Since being an undergraduate student, I have always been fascinated by the interdisciplinary no-(wo)man’s land that seems to exist between Religious Studies and English Studies. I was inspired to think critically about the shifting space of ‘religion’ (taught as an undergraduate by Jeremy Carrette, Richard King, Mary Keller) and how to listen carefully to the conversations I was seeing and imagining across the disciplines. The body of literature within which I witnessed (and still do) these conversations most clearly is postcolonial, and specifically Caribbean, literature. Writers such as Erna Brodber, Wilson Harris, Fred D’Aguiar, Toni Morrison carve literary spaces where questions of ‘critical religion’ are brought into sharp focus whilst, simultaneously, the language of critical religion enabled me to add a crucial layer to readings of their work:
“ – I have been bad from the beginning. I had better pray that the Lord Jesus enter in and cleanse me.
– but she wouldn’t let him enter in the right form or through the right door. He could only come as the baby Jesus, into her uterus, fully nine months, curled up fetal [sic] fashion and ready to be delivered at any time”
Erna Brodber MYAL a novel, (London: New Beacon Books, 1988): 84.
The term ‘religious’ is too opaque and loaded with cultural motifs and stereotypes that usually say more about the descriptor than what is being described, and it is therefore analytically redundant. I often find that creative writing provides a bridge across the sticky quagmire of daily rhetoric; it can highlight ‘what is really at stake’ (when I was a postgraduate student, Mary Keller would always ask me ‘what is at stake here?’ What are we fighting for? What is at risk? What are we really asking?). Toni Morrison’s character Beloved (the resurrected baby murdered by her slave mother to save her from a life of slavery, who returns from the dead but slowly consumes her mother) and Erna Brodber’s Ella (a young woman possessed by colonisation, which manifests as a swelling in her body that she believes is Jesus Christ in foetal form) demand responses that avoid the pitfalls of vague descriptors such as religious or spiritual. Beloved and Ella demand a more sophisticated response that engages with the historical and embodied journey that such terminology has been on, and that refutes an exclusively European Enlightenment model of knowing and seeing. Characters such as Beloved (and Ella) bridge the physical and metaphysical world with history on their shoulders; she is an embodiment of slavery, she is an embodiment of a traumatised people, suffocated at birth to exist as ghostly remnants of their true selves; she is a religious body. The discourse of critical religion opens up a vivid reading of characters such as Beloved, but this is a two way conversation; characters such as Beloved, and Erna Brodber’s Ella, exemplify what is at stake within a critical religion framework and enable us to use a terminology of religion with certitude and focus.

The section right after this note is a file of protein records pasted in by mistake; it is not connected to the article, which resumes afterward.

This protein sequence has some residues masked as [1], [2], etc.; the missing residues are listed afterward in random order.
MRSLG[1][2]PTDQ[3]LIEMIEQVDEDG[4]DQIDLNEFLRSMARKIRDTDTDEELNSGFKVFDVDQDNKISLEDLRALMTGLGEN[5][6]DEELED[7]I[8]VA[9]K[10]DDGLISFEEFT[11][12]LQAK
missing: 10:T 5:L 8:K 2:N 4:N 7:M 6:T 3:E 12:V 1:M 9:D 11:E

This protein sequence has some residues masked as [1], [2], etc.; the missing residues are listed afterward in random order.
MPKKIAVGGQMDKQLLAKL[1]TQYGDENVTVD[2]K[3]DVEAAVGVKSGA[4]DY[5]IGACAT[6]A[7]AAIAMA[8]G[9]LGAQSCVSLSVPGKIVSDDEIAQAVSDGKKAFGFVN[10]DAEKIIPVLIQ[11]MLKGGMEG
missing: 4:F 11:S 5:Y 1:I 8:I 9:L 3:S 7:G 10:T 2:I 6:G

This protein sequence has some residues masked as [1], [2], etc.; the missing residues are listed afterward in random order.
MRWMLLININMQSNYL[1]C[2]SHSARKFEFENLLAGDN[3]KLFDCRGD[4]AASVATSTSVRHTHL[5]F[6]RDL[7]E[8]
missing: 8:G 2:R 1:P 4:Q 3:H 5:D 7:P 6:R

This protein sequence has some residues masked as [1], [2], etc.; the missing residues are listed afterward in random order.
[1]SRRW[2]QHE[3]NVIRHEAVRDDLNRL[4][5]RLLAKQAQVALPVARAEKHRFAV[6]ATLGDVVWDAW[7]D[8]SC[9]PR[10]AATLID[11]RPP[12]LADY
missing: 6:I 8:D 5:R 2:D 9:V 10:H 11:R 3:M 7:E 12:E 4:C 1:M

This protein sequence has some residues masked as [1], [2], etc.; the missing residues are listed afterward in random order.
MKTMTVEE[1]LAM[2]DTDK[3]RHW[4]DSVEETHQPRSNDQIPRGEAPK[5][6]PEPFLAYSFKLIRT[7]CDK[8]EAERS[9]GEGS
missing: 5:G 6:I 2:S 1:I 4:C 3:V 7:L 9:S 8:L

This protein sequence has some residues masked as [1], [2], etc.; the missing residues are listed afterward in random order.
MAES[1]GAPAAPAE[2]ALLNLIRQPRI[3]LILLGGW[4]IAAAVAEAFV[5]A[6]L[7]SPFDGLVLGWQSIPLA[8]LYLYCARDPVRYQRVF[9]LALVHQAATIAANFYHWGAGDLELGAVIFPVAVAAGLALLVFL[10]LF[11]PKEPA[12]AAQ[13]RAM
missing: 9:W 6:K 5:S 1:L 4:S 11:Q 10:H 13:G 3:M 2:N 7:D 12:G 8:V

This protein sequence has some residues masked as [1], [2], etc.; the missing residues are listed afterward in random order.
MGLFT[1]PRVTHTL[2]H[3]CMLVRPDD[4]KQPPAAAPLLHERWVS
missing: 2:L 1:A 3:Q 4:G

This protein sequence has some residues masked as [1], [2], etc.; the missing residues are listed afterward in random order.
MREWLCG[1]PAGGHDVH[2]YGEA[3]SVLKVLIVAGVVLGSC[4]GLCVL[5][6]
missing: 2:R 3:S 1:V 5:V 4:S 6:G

I am the author of the monograph, Memory and Myth: Postcolonial Religion in Contemporary Guyanese Fiction and Poetry (Amsterdam: Rodopi, 2009). I am also author of a review article on The Second Sex by Simone de Beauvior (Literature and Theology, 2008 22(3): 368-371), and article “Re-imagining the Sacred in Caribbean Literature” in Literature and Theology: New Interdisciplinary Spaces edited by Heather Walton (Surrey: Ashgate, 2011). I am an Associate Editor for Literature and Theology Journal (Oxford University Press), and worked with Alison Jasper as Assistant Reviews Editor for the journal for a number of years.
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